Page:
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Proton mass at rest?

  1. Mar 22, 2015 #1
    When we say 938 MeV/c^2, is the speed of light already factored in? because I have read in some places where if you multiply this by c^2 you get the energy, and that is 938 MeV rather than 938* (2.998e8)^2

    so when considering the rest mass of the proton, is the c^2 a variable, or a unit?
  2. jcsd
  3. Mar 22, 2015 #2
    Unless I'm mistaken, 938 MeV is the energy. If you divide by c2, you get the mass. For the mass in kgs, 1 electron volt (eV) = 1.60217657×10-19 joules
  4. Mar 22, 2015 #3
    eV/c^2 is in fact a unit of mass. eV is a unit of energy. this isn't answering my question. the question is whether that c^2 is a unit, or if the divide by 2.998^2 is never actually performed so that it is a variable. b
  5. Mar 22, 2015 #4


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    As stevebd1 says, if something has a rest mass of 938 MeV/c2, it has a rest energy of 938 MeV. Surely that is answering your question?
  6. Mar 22, 2015 #5


    Staff: Mentor

    You can consider c as a unit, specifically a unit of speed, it is a constant not a variable.

    If you would like to change to SI units then you would use the conversion factor 1 c = 299792458 m/s. But it is rarely necessary to change to SI units and you you would never just divide by 2.998^2.

    Are you comfortable with how to do unit conversions correctly?
    Last edited: Mar 22, 2015
  7. Mar 22, 2015 #6


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    The c^2 amounts to a conversion factor. It is needed in a system of units where the speed of light is not one unit distance per unit time. You do not just divide by ##(2.98 \times 10^8)^2## without also dividing by (meters/second)2

    Edit: Dale is just too fast.
  8. Mar 22, 2015 #7
    so if the c^2 is a unit, why then in this problem I am doing, they plug in 938 MeV / c^2 into m for mc^2 and the result is equal to 938 MeV. shouldn't they have multiplied by 2.998^2 in order to do the conversion to MeV? if it is 938 MeV / c^2, then converting back to energy should require multiplication by c^2. it should be 938 *2.998^2. which is not equal to 938 MeV unless the division by c^2 is never actually performed and it remains variable so that plugging in to mc^2 cancels it out with the c^2 in mc^2.

    I consider myself very comfortable with conversions and that is why the solution to this problem is confusing me.because if they are units, the units work out, but not the numbers.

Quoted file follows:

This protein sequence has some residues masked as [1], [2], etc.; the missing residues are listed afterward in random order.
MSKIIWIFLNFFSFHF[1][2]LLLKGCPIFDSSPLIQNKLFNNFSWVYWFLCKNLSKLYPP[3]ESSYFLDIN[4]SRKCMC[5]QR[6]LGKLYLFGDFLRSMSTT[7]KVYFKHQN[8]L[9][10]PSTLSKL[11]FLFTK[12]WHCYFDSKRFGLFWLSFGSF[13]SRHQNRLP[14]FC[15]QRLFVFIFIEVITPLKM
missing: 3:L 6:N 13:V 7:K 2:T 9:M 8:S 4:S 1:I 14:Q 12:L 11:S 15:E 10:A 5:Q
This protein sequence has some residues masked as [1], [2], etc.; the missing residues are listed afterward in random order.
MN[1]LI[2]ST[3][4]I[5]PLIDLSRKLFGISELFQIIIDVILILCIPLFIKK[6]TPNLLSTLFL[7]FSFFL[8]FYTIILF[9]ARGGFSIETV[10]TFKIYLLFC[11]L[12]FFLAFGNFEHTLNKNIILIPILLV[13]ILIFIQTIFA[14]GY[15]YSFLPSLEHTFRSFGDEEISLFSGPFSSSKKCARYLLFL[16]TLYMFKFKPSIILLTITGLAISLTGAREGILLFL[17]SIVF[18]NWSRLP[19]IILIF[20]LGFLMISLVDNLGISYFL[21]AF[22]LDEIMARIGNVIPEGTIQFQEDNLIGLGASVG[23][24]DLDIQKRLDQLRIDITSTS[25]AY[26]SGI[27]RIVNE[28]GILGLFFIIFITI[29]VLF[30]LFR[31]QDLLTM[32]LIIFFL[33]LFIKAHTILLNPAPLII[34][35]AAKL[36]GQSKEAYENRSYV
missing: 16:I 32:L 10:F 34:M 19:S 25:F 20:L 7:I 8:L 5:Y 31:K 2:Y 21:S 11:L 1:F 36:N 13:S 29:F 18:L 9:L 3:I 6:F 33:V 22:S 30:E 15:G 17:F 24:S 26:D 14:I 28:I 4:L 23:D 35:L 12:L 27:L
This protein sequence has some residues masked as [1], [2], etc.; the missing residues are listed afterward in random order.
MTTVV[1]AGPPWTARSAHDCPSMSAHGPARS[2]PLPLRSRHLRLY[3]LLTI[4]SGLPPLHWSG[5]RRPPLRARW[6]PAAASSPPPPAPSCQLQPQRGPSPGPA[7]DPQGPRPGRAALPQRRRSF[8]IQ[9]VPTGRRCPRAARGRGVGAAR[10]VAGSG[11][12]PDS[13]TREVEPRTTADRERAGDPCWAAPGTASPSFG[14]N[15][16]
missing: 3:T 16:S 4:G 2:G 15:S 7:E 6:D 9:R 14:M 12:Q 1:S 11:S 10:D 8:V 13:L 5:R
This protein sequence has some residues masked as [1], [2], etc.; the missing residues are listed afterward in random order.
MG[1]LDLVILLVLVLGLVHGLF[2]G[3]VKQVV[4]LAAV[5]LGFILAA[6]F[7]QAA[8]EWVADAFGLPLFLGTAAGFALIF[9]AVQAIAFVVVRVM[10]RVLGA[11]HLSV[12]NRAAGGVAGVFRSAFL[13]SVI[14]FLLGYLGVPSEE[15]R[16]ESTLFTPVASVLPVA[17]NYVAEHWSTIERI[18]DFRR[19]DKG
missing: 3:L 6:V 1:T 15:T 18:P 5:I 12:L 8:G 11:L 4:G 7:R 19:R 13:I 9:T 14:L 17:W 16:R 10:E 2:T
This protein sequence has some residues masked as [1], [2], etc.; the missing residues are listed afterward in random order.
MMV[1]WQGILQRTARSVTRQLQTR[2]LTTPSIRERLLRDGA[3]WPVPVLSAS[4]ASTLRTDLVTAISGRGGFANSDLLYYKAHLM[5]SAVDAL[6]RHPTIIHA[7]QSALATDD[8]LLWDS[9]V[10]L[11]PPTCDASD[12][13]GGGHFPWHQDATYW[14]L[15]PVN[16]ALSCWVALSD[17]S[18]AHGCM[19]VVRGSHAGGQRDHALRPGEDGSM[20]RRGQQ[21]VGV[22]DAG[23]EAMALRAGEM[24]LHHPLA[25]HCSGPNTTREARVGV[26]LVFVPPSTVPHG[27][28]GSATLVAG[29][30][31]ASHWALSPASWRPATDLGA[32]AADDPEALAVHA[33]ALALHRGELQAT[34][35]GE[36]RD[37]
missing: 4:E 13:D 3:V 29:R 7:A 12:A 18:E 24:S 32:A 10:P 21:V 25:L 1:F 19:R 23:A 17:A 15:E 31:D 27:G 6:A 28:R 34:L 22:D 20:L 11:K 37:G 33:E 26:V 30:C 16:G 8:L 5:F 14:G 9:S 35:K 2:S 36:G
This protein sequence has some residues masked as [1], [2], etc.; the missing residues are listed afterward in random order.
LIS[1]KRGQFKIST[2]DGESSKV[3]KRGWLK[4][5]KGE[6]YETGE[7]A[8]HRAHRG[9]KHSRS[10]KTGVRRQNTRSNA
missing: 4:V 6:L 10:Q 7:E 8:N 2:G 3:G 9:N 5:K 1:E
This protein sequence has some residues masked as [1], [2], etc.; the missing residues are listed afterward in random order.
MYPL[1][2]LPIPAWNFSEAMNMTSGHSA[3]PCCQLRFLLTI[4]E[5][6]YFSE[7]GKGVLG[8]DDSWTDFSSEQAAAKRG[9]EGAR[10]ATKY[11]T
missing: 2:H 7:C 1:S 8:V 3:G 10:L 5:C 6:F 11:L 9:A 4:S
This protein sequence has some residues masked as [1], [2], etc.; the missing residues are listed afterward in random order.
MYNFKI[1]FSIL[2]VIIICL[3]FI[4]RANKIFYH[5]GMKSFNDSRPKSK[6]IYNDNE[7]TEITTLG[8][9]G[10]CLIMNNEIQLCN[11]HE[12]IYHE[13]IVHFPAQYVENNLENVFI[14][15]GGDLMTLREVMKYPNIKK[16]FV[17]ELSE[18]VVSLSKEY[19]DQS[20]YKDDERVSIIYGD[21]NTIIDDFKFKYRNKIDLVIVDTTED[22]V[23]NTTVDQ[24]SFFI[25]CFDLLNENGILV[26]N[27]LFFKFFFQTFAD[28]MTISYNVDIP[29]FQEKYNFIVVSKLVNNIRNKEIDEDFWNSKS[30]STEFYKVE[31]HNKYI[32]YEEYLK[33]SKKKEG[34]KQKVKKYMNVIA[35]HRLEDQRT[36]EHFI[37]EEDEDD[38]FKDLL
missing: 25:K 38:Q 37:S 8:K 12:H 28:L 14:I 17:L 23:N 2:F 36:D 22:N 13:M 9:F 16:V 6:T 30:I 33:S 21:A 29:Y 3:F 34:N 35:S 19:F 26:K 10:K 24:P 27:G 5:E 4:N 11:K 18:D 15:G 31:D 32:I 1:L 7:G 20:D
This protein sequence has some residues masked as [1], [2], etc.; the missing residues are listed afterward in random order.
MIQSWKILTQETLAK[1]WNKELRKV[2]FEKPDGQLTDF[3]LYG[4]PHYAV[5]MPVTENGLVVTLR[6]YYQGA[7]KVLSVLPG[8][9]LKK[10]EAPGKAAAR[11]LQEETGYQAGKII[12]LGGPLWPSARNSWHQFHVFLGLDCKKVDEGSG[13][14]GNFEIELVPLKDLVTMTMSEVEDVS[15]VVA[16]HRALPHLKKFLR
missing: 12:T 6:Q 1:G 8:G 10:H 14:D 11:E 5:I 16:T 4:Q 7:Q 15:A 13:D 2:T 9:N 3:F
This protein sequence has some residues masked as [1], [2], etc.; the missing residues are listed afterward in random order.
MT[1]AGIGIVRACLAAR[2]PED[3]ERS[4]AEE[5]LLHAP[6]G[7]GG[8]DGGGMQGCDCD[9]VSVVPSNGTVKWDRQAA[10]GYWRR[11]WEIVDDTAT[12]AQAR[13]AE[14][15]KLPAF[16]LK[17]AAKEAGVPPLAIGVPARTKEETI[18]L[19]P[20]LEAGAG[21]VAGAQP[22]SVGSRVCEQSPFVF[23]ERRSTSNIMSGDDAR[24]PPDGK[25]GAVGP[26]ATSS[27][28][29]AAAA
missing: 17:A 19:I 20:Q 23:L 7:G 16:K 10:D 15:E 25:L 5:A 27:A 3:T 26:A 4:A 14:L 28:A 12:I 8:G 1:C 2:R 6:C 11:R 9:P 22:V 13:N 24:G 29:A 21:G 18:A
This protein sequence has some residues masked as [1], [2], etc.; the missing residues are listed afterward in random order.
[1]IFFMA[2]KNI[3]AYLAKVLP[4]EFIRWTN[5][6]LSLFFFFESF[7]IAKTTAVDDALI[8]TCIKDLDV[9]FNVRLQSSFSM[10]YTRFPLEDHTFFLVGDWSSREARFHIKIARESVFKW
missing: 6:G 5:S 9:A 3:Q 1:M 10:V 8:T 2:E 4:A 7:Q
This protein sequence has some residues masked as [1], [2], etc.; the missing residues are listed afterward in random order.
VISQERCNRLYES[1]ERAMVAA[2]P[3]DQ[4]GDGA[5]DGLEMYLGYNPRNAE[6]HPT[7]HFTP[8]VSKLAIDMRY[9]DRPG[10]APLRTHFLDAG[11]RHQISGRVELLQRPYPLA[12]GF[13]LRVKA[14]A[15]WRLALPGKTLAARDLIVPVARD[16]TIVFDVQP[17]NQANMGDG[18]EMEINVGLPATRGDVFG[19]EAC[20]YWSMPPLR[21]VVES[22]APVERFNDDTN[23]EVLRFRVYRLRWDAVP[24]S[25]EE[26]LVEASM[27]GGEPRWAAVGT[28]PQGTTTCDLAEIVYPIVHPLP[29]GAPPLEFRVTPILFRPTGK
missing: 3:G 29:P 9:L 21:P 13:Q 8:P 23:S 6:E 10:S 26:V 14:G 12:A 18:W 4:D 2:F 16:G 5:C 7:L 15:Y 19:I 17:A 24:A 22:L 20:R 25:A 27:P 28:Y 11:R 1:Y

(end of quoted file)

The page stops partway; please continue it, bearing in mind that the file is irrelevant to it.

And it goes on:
Last edited: Mar 22, 2015
  9. Mar 22, 2015 #8
    no you missed the point of my question. No worries though.
  10. Mar 22, 2015 #9


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    Staff: Mentor

    ##c## is (approximately) equal to ##2.998\times{10}^8## only if you are measuring distance in meters and time and seconds. If you also measure energy in Joules you can divide the energy by ##(2.998\times{10}^8)^2## to get the mass in kilograms. However, here we are using units in which energy is measured in MeV, distances are measured in light-seconds, and time is measured in seconds, and the unit mass is whatever value is determined by these choices. Clearly you don't want to divide by ##2.998\times{10}^8## meters per second, you want to divide by one light-second per second.
  11. Mar 22, 2015 #10
    I am not sure I understand what you are saying, let me repeat it in my own words to make sure. to convert MeV to MeV/c^2, the units of c must be in light seconds per second rather than meters per second. and since light travel 1 light second per second, then this is equal to 1. so multiplying by c^2 in mc^2 would be equal to multiplying by 1. If that is correct, it makes perfect sense. thankyou!
  12. Mar 22, 2015 #11


    Staff: Mentor

    Yes ##E = m c^2##, so if ##m = 938\;MeV/c^2## then by substitution ##E = (938\;MeV/c^2) c^2 = 938\;MeV##.

    Can you not see that the ##c^2## factors cancel out?

    No. That wouldn't be mathematically correct. See the math above. The ##c^2## terms cancel out, and even if they didn't you would never just randomly multiply by 2.998^2. I am not sure what would lead you to believe that this would be correct.

    Yes, it does require multiplication by c^2. See above. I multiplied m by c^2 to get energy.

    Why do you think this?

    I don't understand this comment. It doesn't matter if it is a constant or a unit or a variable. If you divide and then multiply by it then it will cancel out. I think that you are mentally making an artificial distinction between the mathematical treatment of variables and units, and this is likely leading to your confusion. I don't know why you think this, but it is not correct. When you divide by ##c^2## and multiply by ##c^2## it cancels out regardless of whether it is a variable or a unit or whatever.
  13. Mar 22, 2015 #12
    Don't worry about. I understand now.
    You could look at this as ls/s
    or as saying the number is part of the unit. like if you said he travel 60 miles per 60 minutes, where the division is never actually performed, the number becomes part of the unit. 2.998e8 m/s ^2 is the unit. the actual division is never actually carried out (just like when saying 60miles per 60 minutes, the division 60/60 is never actually performed, and to convert back to miles, I multiply by 60 minutes). That is the answer I needed help getting to because I didn't understand the nature of this new unit. I have never dealt with units replaced by variables before. in my mind, I was mistaking c for the unit, when the real unit is m/s. c is a representation of saying 938 MeV per 2.998e8 m/s squared. the division is not to be performed because then it would no longer be in per c^2, it would just be in per m/s)^2.

    @Nugatory thank you
    Last edited: Mar 22, 2015
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